Eating the flesh of an Egyptian mummy prevents the plague. Distilled poppies reduce melancholy. A Turkish drink called coffee increases alertness. Tobacco cures cancer. Such beliefs circulated in the seventeenth and eighteenth centuries, an era when the term “drug” encompassed everything from herbs and spices - like nutmeg, cinnamon, and chamomile - to such deadly poisons as lead, mercury, and arsenic. Focusing on the tropical colonies of the Portuguese and British empires, this talk examines the process by which novel drugs were located, commodified, and consumed. The history of drugs in the colonial era offers a glimpse into a time when drugs were not yet divided into distinct categories -illicit and licit, recreational and medicinal, modern and traditional - and there was no clear boundary between the drug dealer and the pharmacist. But it also highlights the ways that centuries-old biases and preconceptions have carried over into contemporary debates about drug policy.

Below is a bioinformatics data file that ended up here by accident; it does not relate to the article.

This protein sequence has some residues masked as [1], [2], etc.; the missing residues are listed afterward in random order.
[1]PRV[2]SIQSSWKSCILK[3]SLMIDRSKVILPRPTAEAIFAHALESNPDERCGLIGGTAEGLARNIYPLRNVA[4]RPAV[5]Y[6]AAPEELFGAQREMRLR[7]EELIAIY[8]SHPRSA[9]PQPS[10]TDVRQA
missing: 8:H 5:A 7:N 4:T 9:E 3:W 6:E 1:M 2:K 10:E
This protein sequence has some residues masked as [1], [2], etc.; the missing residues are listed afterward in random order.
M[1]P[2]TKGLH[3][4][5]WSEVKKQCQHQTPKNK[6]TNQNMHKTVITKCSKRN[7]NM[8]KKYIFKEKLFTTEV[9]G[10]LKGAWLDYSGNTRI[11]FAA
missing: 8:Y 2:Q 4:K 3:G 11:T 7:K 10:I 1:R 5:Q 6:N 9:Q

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Cost:$6 - $14
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